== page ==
However, I’m not her target demographic. blank stare

Yes, she is very polemical indeed, but what you mean by irrational in this point? Just asking because i am not very familiar with all of her work.

Well, some of her claims on male sexuality are totally based on her emotional triggers, and not on empirical evidence.

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Posted: 31 January 2013 12:36 PM   [ Ignore ]   [ # 476 ]
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It seems like most people here are into pretty serious reading. Maybe its my profession but when i have down time to read I gravitate more to fiction and escapist books. We all need some veg time now and then. Anyway I’m nearly done with a new one called “14” by Peter Clines. I never read anything by him before this. Its from the fantasy scifi genre along the lines of “LOST” but set in LA.  The character development is very good and its a intersting adventure that keeps you thinking but doesn’t require the brain fan to kick on too often. Just a suggestion if anyone is looking for a fun change of pace.

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Posted: 31 January 2013 12:56 PM   [ Ignore ]   [ # 477 ]
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I also like fiction (generally fantasy but I’m reading more sci-fi than I used to) just depends on my mood. wink

macgyver - 31 January 2013 12:36 PM

... that keeps you thinking but doesn’t require the brain fan to kick on too often. Just a suggestion if anyone is looking for a fun change of pace.

LOL! Brain fan…

Take care,

Derek

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Posted: 31 January 2013 02:13 PM   [ Ignore ]   [ # 478 ]
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I’ve been slowly working through all of Mary Raoch’s books. I’d call her a funny, science minded, investigative journalist.

Started with “Packing for Mars” a great look at the space exploration, mostly in regards to NASA.

Moved on the “Stiff” all about the history and science of cadavers. As she makes clear upfront it’s not a book about death but what happens to the body after. A lot about them being used in science research.

Currently on “Bonk” science and history of sex science. This one makes me cringe more then the one about dead bodies does. Specifically the descriptions of some surgeries, male and female. It’s pretty fascinating though.

I wasn’t sure I’d care to read “Spook” which is about ghosts and the afterlife it seams, but after hearing her take on all of these other subjects I have to think she’s going to approach it with a science, skeptical, and humors angle. So I’m sure I’ll check that one out after “Bonk”.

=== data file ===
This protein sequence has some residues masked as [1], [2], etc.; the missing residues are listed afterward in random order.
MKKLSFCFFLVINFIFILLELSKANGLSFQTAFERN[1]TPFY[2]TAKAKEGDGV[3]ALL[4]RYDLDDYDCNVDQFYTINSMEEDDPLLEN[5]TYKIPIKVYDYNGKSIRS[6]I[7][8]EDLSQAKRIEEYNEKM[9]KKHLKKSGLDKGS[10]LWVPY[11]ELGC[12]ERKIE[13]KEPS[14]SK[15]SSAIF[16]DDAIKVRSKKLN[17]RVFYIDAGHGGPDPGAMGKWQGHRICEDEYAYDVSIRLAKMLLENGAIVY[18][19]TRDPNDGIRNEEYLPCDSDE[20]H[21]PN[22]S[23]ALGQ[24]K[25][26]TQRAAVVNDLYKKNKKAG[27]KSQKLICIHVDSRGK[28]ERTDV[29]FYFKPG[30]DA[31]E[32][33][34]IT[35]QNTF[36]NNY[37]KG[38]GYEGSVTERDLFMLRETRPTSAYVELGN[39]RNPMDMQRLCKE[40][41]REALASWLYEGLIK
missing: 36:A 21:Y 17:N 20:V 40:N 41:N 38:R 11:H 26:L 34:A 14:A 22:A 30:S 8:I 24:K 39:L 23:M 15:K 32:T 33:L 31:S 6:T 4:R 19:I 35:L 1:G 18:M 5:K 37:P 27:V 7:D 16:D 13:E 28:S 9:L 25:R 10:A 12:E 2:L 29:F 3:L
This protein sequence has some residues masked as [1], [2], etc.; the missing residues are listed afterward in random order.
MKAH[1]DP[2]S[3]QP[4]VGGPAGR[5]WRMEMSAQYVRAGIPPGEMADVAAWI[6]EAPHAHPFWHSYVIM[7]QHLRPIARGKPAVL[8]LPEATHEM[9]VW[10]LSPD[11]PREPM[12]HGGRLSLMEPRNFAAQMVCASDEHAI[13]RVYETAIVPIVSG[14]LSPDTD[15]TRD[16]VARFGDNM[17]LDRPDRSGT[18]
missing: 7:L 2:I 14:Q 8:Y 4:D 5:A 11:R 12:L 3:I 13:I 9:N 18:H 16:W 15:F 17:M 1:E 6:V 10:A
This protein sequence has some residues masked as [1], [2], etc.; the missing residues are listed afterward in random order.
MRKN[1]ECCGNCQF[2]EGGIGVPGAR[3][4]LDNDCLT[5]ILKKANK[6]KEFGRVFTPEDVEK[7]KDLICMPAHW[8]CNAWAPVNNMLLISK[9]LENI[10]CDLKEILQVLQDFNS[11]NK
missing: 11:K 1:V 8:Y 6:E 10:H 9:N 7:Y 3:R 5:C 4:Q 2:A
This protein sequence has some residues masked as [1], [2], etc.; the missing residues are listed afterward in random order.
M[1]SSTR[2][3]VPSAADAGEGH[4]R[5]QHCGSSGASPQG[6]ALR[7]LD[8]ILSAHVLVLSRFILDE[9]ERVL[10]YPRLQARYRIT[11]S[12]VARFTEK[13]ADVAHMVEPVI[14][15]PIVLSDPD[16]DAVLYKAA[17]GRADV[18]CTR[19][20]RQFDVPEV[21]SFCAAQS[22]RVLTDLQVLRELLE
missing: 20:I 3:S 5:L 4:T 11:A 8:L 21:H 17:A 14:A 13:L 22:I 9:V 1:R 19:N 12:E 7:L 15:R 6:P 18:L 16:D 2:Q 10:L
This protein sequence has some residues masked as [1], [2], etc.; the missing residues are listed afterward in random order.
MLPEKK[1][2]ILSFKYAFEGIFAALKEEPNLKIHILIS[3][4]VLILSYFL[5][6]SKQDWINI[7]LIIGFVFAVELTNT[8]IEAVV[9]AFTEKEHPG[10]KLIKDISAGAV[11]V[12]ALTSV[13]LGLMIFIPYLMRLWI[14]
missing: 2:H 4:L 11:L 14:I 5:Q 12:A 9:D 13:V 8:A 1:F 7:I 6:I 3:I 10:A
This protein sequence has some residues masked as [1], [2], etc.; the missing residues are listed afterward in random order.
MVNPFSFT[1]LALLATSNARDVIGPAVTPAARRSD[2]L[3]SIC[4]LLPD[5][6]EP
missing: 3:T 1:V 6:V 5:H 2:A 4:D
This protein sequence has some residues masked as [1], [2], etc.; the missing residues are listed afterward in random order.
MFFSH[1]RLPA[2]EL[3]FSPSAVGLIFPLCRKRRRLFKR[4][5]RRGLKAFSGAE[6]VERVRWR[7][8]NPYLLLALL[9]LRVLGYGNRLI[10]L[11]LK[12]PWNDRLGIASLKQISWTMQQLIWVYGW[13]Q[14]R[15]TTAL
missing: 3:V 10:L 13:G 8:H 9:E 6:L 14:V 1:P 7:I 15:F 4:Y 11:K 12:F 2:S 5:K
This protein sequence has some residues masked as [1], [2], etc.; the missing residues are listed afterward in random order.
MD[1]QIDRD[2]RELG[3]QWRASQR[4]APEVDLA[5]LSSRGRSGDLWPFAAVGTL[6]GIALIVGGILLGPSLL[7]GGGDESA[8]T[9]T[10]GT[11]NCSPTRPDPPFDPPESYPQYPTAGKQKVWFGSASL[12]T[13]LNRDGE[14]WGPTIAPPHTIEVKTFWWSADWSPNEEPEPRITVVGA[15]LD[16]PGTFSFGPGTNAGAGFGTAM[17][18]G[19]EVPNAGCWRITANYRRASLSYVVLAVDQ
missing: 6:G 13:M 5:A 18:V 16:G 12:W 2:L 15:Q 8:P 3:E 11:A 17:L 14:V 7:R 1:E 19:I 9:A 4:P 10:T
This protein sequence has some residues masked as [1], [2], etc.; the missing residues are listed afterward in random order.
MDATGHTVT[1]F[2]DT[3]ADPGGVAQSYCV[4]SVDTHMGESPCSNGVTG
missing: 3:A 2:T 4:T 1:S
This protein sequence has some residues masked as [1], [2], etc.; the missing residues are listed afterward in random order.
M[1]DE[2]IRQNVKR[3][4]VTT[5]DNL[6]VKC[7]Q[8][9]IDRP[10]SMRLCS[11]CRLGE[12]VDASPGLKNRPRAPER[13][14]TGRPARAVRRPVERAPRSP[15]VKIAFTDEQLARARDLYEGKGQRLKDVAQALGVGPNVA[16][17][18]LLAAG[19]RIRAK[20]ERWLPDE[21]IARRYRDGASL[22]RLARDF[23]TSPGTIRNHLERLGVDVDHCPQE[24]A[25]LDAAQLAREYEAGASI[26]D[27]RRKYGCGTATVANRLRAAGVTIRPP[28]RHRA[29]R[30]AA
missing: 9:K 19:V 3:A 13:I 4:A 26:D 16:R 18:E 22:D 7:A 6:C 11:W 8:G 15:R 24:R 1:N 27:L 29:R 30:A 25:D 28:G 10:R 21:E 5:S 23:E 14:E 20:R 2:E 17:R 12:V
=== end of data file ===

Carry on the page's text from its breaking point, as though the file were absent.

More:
She does a great job of providing information and interjecting slight humor. From what I’ve read I’d recommend any of her books.

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Posted: 05 February 2013 12:03 PM   [ Ignore ]   [ # 479 ]
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mid atlantic - 26 January 2013 05:07 AM
Little Bird off Heaven - 25 January 2013 12:25 AM
mid atlantic - 24 January 2013 08:38 PM
Little Bird off Heaven - 24 January 2013 12:41 PM

I red collection of Catharine MacKinnons essays “Womens Lives, Mens Laws” which was quite interesting (some of essays gave indeed much to think; actually, they urge it). Tomorrow i may go to library and borrow John O`Briens Leaving Las Vegas.

I find Catherine Mac Kinnon to be extremely irrational, and prone to fantasy based thinking.

However, I’m not her target demographic. blank stare

Yes, she is very polemical indeed, but what you mean by irrational in this point? Just asking because i am not very familiar with all of her work.

Well, some of her claims on male sexuality are totally based on her emotional triggers, and not on empirical evidence.

That is sad to hear, although i have understand that she is also quite often misrepresented(of course, nobody is perfect, including she). But some of her ideas were quite interesting, for example her analysis and criticism of Aristotelian idea about difference, and her abortion rights analysis. It seems that she has lot to give in an area of ethics. And overall, she is quite committed to her work as lawyer.

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Posted: 08 February 2013 05:03 PM   [ Ignore ]   [ # 480 ]
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hmmm Just finished Jared Diamond’s latest – The World Until Yesterday – excellent book comparing hunter-gather societies with modern societies, looking for ways that we may be able to learn from these societies and apply the lessons learned today.  He covers many things from how children are brought up to how we deal with injustice, religion, the treatment of the elderly.

For starters Diamond has come up with a new acronym for us living in advanced societies.
WEIRD – Western, educated, industrialized, rich, and democratic.  Pg. 8-9 shut eye

I am not going into most thing he covers in the book, but as most of you know I like to study religion and society so I am going to post some things that Diamond pointed out.

One is that he has a table of definitions of religion by various people that could be useful.

Okay some quotes:
. . . religion must bring some compensating benefits; otherwise atheistic societies not burdened by the time and resource drains and those suicidal impulses {human sacrifice, etc. GRH} would have replaced religious societies.